Stables: Steven Spielberg operated a lot of the camera moves on the Giant Studios stage, or they were done inside our previs area. They are very conscious of how they deal with the cameras. At times you are doing big sweeps that you wouldn’t be able to get with a real camera, but the camera work is designed as part of the shot along with the animation, as well as the stereo with the interocula and convergence. We also render it in stereo and review it early on. We also do various diagnostic renders, a top down render of the scene to show us what the camera is doing, where the focus is being set, where the convergence is – because we know there are some things that work and fit the style of the film.
fxg: In the scene there are men interacting with Snowy – how was that done on the performance capture stage?
Stables: They had a stand-in model of a dog built by Weta Workshop that looked like Snowy. That was a really important thing. When Jamie was out there doing the performance capture, they made sure that the actors had at least parts of the environment around them. So Snowy would always be there at about the place he would eventually be. That meant the actors had an eyeline to look at.
He ended up with a reasonably sophisticated muscle system, because with the ways dogs’ shoulders and hind legs work is pretty unique. Then the biggest thing was getting his fur to look right. One of the tricks was that we couldn’t put all the fur on Snowy that a real dog had, so we have to approximate to a certain extent by making the hair a bit fatter or shorter or wider to give it volume. So we spent the most time getting the groom right so that he felt like a slightly wirey-haired dog.
fxg: Again, I think Joe Letteri said they aimed to have Snowy steal the show in just about every scene.
Stables: Snowy does a lot of key poses and shapes in the book, and he does some crazy things as well – getting drunk on whisky, or digging up bones. So the animators did a fantastic job of taking the essence of Snowy and creating the joy of living, almost, that little dogs seem to have. They probably couldn’t have given him another second of screen time or he really would have taken over the movie.
Stables: The apartment was a real beast to get right, and I can tell you that because I did most of the shots inside there. The reason why it was kind of tricky was that, when you think about it, it’s actually a fairly basic shape. It’s just a box and the only real visible light source you have are the sets of windows on either side. But it’s also incredibly colorful so the color saturates inside there very quickly. We found that when you’ve got things like big red chairs or green things, they actually bounce a lot of light around. It gives you a really nice look, but we had to treat that – and maybe this is a live action thing as well – we had to treat that as if it was a live action shoot. When we lit it, we had a little bit of trouble when we looked out the window and would see these grey buildings that really weren’t that interesting, and the glass itself didn’t look that great. So what we decided to do was hang up a set of net curtains on the windows. That meant we got this big broad diffuse light source that was coming in. It’s not that different if you’re on a stage, and you don’t want to be looking out the windows at the concrete soundstage.
We took a very live-action philosophy, so if we took a light in front of the camera, it had to be an actual light source, such as a lamp. But there were no ‘magic’ lights. The result was that everything felt plausible and really felt like you were in a lit environment. That was even more important in places like the apartment because it enables you to use those curtains and get away with a very soft light that you’re going to have in a foggy environment.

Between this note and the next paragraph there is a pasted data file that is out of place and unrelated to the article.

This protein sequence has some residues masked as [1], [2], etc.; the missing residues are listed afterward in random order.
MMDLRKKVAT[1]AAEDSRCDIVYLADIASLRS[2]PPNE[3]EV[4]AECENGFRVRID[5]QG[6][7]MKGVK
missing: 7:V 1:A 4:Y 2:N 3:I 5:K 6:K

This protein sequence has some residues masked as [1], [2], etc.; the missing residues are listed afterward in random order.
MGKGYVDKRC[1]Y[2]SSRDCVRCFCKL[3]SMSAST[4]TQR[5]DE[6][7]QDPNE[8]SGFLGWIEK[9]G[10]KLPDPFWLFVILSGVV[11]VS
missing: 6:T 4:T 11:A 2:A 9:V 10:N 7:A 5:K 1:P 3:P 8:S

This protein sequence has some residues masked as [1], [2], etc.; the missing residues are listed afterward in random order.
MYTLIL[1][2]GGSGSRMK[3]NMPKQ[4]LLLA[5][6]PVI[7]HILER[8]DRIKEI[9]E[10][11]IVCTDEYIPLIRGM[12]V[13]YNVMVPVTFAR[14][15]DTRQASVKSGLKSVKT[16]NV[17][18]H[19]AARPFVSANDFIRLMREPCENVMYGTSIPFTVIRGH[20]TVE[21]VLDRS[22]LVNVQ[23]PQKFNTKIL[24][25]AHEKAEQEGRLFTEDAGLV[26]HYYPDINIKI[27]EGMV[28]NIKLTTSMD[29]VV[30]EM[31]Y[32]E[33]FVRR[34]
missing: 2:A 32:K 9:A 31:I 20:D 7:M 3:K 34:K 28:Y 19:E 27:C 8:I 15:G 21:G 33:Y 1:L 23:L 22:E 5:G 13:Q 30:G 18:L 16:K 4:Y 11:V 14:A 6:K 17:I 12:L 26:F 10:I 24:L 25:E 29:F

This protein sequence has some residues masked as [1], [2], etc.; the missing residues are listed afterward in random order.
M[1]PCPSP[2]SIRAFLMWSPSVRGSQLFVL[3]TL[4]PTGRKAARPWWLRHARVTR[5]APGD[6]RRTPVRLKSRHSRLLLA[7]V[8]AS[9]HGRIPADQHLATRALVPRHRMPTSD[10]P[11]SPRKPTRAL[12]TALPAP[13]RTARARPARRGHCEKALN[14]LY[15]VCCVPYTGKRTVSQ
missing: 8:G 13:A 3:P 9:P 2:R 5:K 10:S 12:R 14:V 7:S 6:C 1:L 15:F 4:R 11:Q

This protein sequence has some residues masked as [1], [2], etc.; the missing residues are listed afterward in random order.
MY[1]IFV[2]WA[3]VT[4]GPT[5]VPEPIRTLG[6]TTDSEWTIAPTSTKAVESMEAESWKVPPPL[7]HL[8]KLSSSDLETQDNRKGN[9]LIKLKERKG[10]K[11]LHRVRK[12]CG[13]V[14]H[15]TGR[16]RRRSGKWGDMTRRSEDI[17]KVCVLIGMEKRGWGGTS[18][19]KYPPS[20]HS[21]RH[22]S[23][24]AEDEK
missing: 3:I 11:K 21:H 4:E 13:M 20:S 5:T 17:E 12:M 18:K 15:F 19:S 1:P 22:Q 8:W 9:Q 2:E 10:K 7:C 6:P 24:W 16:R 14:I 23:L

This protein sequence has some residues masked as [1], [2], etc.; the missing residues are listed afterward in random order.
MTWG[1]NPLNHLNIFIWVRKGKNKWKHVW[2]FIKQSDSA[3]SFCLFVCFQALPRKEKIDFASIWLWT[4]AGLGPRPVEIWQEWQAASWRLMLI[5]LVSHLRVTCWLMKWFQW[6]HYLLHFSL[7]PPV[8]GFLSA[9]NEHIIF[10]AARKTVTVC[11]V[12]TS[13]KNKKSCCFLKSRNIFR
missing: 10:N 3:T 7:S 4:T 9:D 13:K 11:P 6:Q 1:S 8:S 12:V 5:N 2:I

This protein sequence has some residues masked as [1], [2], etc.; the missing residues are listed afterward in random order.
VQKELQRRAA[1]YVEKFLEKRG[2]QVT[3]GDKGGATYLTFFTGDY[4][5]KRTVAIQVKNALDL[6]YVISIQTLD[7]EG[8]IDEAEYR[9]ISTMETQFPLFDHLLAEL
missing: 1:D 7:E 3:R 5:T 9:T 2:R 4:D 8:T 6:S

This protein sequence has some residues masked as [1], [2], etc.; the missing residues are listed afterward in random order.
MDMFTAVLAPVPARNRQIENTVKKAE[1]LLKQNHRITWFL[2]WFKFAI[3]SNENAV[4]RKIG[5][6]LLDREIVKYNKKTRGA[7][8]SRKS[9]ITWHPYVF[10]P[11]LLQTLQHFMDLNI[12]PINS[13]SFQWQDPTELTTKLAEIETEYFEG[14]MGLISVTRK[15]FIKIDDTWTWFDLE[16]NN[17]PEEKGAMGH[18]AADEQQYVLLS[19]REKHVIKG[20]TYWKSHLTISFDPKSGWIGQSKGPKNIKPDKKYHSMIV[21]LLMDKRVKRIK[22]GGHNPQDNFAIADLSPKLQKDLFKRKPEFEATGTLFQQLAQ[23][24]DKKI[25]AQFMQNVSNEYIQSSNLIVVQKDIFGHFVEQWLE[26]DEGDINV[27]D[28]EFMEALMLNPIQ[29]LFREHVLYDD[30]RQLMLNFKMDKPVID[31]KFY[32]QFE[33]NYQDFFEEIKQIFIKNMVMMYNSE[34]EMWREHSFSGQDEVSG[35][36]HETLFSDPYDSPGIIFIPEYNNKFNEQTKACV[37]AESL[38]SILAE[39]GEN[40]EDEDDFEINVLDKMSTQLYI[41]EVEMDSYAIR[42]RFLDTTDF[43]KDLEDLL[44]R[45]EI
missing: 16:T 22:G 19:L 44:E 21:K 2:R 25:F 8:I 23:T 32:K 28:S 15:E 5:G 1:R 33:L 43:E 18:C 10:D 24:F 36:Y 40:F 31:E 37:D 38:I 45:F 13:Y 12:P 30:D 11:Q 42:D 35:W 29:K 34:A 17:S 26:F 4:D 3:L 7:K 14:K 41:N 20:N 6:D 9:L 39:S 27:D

Stables: Everything was rendered with raytracing. We have an in-house renderer called PantaRay, a pre-computation engine, which we use in conjunction with RenderMan. It does the shadow calculations and it creates a huge point cloud of shadows, that our RenderMan light shaders look up and use to calculate the beauty render. We were also doing multiple bounce and direct inside there as well, which helps fill in those shadows in a very natural way.
fxg: When Snowy jumps out of the window there’s then the foggy atmosphere – can you talk about lighting outside versus inside?
Stables: I think lighting outside takes us to a place a little bit more similar to where we were with Avatar. We tend to use a lot more image-based lighting for skies. We would calculate occlusion using spherical harmonics. There was probably just more indirect bouncing for outside to what we had done on Avatar because that technology had been developed more. It would be fair to say that a lot of our external lighting setups in Tintin was using an IBL for the sky, putting a sun light inside – we even go to the extent of making sure it has the correct solid angle look-up as what the sun has which gives you the correct looking highlights et cetera. Then we’d also put a couple of beauty lights inside there – pretty similar to what you would have if you were shooting, really, and had a natural sky there.
Stables: Well, Bagghar was fully 3D, there are no matte paintings in there at all, so what we would do is build things in components in order to deal with hundreds and thousands of assets. You might build seven base buildings and a whole bunch of awnings and staircases and fountains, and then you put a whole range of different pieces on that and a whole range of color palettes. Then we use some tools here – there’s one called Ensemble that we use for our layout to put them together with bounding boxes or much more simple visualizations in the scene. Also, sendesik these days if you have any type of foliage or tree, you have to put dynamics into it as well. You expect to see the leaves moving in the breeze. There’s no particular magic to deal with that, just a case of having tools that enable you to deal with logistics and work with things very quickly and have procedural-type variance across the shots.
Stay tuned in early 2012 when we we’ll feature a fxpodcast with Giant Studios’ performance capture supervisor Matt Madden about Tintin and Giant’s other recent work for Real Steel, Rise of the Planet of the Apes and Happy Feet Two.